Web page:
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One of the many projects included the collection of dinosaur specimens to test hypotheses focused on their relative abundance and the presence or absence of various dinosaurian ontogenetic stages. These dinosaurs and all associated fossils collected were deposited in the Museum of the Rockies and the UC Museum of Paleontology where they are conserved in perpetuity for the public trust. Data associated with this irreplaceable record of "life through time" and our fossil heritage are also managed and made available to qualified researchers and the public. Scientists use this information from the fossil record and sediments to investigate climate change through time, plant and animal diversity, and origination and extinction rates.
Previous Hell Creek Formation surveys attempted to statistically support particular extinction hypotheses, but offered minimal information on the actual composition of the stratigraphically dispersed assemblages through the entire section of the Hell Creek Formation. Some focused on taphonomy only, while others examined the structure of the dinosaur assemblage without regard to sedimentology and stratigraphy. Horner and Goodwin considered it essential that all temporal and spatial points of reference be considered synthetically when analyzing taxa from the fossil record a type of unified field theory for paleontological specimens. Horner and Goodwin, assisted by the numerous field crews of students, volunteers, and paleontologists, incorporated multiple lines of evidence from geography, taphonomy, stratigraphy, phylogeny, and ontogeny to determine the relative abundance of large dinosaur skeletons preserved in the entire Upper Cretaceous Hell Creek Formation not just the upper portion of the formation where earlier attempts to produce a dinosaur census concentrated in northeastern Montana.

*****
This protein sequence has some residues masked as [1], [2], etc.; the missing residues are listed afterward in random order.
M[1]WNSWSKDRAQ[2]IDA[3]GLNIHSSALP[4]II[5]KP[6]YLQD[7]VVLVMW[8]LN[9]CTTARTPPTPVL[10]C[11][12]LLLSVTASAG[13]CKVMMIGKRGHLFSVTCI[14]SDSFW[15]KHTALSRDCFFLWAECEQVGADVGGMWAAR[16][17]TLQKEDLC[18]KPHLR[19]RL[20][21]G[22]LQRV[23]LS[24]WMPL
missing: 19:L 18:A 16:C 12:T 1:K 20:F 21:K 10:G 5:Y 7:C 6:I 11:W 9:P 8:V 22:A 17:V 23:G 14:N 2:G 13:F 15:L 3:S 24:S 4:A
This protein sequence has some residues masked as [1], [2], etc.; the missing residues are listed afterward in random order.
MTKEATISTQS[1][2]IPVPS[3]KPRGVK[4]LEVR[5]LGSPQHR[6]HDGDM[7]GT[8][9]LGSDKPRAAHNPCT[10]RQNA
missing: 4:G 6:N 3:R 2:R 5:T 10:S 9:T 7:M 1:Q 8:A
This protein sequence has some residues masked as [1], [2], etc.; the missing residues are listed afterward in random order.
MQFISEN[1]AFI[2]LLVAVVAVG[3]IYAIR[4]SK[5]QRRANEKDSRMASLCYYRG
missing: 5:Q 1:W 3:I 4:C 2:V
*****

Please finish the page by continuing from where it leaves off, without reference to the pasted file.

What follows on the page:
In the collections
Learn more about the Charles M. Russell National Wildlife Refuge.
A list of references will be forthcoming.
Photos of Hell Creek Formation, Mark Goodwin collecting a Triceratops skull, Hell Creek Project participants, and block containing a disarticulated Triceratops skull by, or courtesy of, Mark Goodwin; Bill Clemens looking for microfossils photo by Greg Wilson; Meniscoessus photo by Pat Holroyd; Trionyxphoto in the UCMP Archives.
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